“We’ll think of something.” Even though his tone was reassuring, there was nothing he could do to make this better. He didn’t know what it was like. He would be a starting point guard. He had everything going for him.
I started to stand, but remembered something that was good news. “Oh, hey, your exchange student made it through the cuts.”
“Ariane? That’s awesome. She’s going to be so happy.” Matt stood and reached down to help me. When he got me into a standing position, momentum pulled me forward, and I fell into his arms.
How incredibly embarrassing! How incredibly amazing his bare chest muscles were. His hands rested on my hips to steady us both, and he looked down into my eyes.
“You okay?” He hadn’t removed his hands from my hips. There was probably a lot more meat on these bones than any other girls’ hips he might have held.
I pulled away and held up his shirt. “Sorry, I got mascara on your shirt. Do you want me to take it home and wash it?”
“Nah, it’s just gonna get covered in sweat again anyway.” He took the shirt from my hands and evaluated the damage. There wasn’t really that much mascara on the shirt. Then he sniffed the fabric and wrinkled his nose. “Ugh, I am definitely taking this home to be washed. I am so sorry I forced this nasty smelling shirt on you.”
“I didn’t mind.” Boy was that true. Maybe he thought it smelled like sweat. All I smelled was his cologne, and, wow. I started toward the gym to pick up my duffel bag and head home. I turned back toward him. “Was there something you needed down this hallway?”
“No, I heard someone crying and came to investigate.” He picked up his pace and then fell into step beside me. “I wanted to make sure you were okay.” He put his bare arm around my shoulder.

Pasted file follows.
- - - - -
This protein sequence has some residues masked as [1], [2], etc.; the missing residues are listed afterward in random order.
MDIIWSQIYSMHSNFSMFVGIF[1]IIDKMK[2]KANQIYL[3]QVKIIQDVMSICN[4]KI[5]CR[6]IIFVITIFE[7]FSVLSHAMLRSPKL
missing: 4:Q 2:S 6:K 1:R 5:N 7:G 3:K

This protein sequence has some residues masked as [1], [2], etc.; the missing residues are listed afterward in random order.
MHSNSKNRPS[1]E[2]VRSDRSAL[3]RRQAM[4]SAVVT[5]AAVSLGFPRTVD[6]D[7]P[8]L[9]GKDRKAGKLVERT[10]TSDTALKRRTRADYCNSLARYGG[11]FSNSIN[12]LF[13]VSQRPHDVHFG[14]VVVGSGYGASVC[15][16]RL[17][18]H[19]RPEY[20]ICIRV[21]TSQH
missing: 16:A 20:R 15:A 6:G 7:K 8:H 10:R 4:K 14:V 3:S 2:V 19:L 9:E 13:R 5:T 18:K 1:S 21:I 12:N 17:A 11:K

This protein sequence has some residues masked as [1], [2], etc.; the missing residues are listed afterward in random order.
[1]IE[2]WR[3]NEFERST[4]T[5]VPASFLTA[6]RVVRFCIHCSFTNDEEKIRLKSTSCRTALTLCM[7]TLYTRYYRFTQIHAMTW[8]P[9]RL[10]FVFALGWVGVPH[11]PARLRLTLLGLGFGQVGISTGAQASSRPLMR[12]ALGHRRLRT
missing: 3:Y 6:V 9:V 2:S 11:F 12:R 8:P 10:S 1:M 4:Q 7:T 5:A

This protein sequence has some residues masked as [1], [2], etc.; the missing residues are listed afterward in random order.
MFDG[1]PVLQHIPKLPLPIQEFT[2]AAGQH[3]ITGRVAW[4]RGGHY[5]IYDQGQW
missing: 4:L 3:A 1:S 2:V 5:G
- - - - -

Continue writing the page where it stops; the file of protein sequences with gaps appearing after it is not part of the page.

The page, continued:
“I’m okay.” My voice didn’t hold nearly enough confidence. “I’ll be okay.”
“By the way, thank you so much for befriending Ariane. Not that she doesn’t understand English, but she really appreciates having someone who can speak French.”
“It’s good for me too,” I said. “After three years of high school French, you’d think I’d know more than I do.”
“By the time she goes home after Christmas break, you’ll be fluent.” He still hadn’t removed his arm from around my shoulders, but I wasn’t going to complain.
“I highly doubt it but thank you for your confidence in me.”
“No problem.” He lowered his arm and slipped his shirt over his head. “Hey, do you need a ride home?”
“It’s only two blocks.” I shrugged. “I can just call my mom.”
“You could ride with me and Ariane,” he said. “We have to drive right past your subdivision anyway.”
“Okay, I appreciate that. Thank you.”
“No problem. I’ll go grab my stuff and meet you outside the gym.”
“I’ll find Ariane while I’m grabbing my bag,” I said.
“See you in a few minutes.”
Wow, his smile is genuine.
He’s out of my league. Man, I wish he wasn’t out of my league.
Great news! Basketballs and Mistletoe: All's Fair in Love and Sports Series is now available on Amazon!
A stand alone novella in the All's Fair in Love and Sports Series by Julie L. Spencer.